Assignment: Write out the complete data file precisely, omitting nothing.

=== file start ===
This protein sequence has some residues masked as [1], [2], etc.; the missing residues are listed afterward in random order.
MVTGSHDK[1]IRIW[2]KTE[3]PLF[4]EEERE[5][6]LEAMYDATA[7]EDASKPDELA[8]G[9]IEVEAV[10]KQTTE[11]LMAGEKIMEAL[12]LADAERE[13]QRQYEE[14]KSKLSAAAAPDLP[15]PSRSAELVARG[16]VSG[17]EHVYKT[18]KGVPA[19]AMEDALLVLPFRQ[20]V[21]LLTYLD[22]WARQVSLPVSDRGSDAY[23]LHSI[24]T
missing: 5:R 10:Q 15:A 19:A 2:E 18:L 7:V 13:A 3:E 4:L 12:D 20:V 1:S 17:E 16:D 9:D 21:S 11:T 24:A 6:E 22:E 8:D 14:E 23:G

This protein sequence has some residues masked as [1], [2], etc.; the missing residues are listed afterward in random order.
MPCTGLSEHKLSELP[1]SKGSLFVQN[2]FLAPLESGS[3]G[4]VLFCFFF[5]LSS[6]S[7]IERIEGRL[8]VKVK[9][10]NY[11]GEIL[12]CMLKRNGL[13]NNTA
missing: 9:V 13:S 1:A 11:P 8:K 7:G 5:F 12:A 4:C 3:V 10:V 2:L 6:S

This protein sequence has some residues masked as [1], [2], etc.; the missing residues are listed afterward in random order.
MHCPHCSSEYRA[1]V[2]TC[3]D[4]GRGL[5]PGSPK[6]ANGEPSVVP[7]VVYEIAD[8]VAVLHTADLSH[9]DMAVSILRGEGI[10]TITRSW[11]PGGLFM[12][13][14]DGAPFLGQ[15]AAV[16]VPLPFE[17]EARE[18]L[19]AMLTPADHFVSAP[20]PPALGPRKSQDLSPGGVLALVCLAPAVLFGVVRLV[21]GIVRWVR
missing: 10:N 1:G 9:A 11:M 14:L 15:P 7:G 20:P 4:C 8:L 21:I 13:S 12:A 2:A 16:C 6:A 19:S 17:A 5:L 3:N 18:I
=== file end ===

This protein sequence has some residues masked as [1], [2], etc.; the missing residues are listed afterward in random order.
MVTGSHDK[1]IRIW[2]KTE[3]PLF[4]EEERE[5][6]LEAMYDATA[7]EDASKPDELA[8]G[9]IEVEAV[10]KQTTE[11]LMAGEKIMEAL[12]LADAERE[13]QRQYEE[14]KSKLSAAAAPDLP[15]PSRSAELVARG[16]VSG[17]EHVYKT[18]KGVPA[19]AMEDALLVLPFRQ[20]V[21]LLTYLD[22]WARQVSLPVSDRGSDAY[23]LHSI[24]T
missing: 5:R 10:Q 15:A 19:A 2:E 18:L 7:V 13:A 3:E 4:L 12:D 20:V 1:S 17:E 16:D 9:D 21:S 11:T 24:A 6:E 22:E 8:D 14:E 23:G

This protein sequence has some residues masked as [1], [2], etc.; the missing residues are listed afterward in random order.
MPCTGLSEHKLSELP[1]SKGSLFVQN[2]FLAPLESGS[3]G[4]VLFCFFF[5]LSS[6]S[7]IERIEGRL[8]VKVK[9][10]NY[11]GEIL[12]CMLKRNGL[13]NNTA
missing: 9:V 13:S 1:A 11:P 8:K 7:G 5:F 12:A 4:C 3:V 10:V 2:L 6:S

This protein sequence has some residues masked as [1], [2], etc.; the missing residues are listed afterward in random order.
MHCPHCSSEYRA[1]V[2]TC[3]D[4]GRGL[5]PGSPK[6]ANGEPSVVP[7]VVYEIAD[8]VAVLHTADLSH[9]DMAVSILRGEGI[10]TITRSW[11]PGGLFM[12][13][14]DGAPFLGQ[15]AAV[16]VPLPFE[17]EARE[18]L[19]AMLTPADHFVSAP[20]PPALGPRKSQDLSPGGVLALVCLAPAVLFGVVRLV[21]GIVRWVR
missing: 10:N 1:G 9:A 11:M 14:L 15:P 7:G 20:P 4:C 8:L 21:I 13:S 12:A 2:A 16:C 6:A 19:S 17:A 5:L 3:N 18:I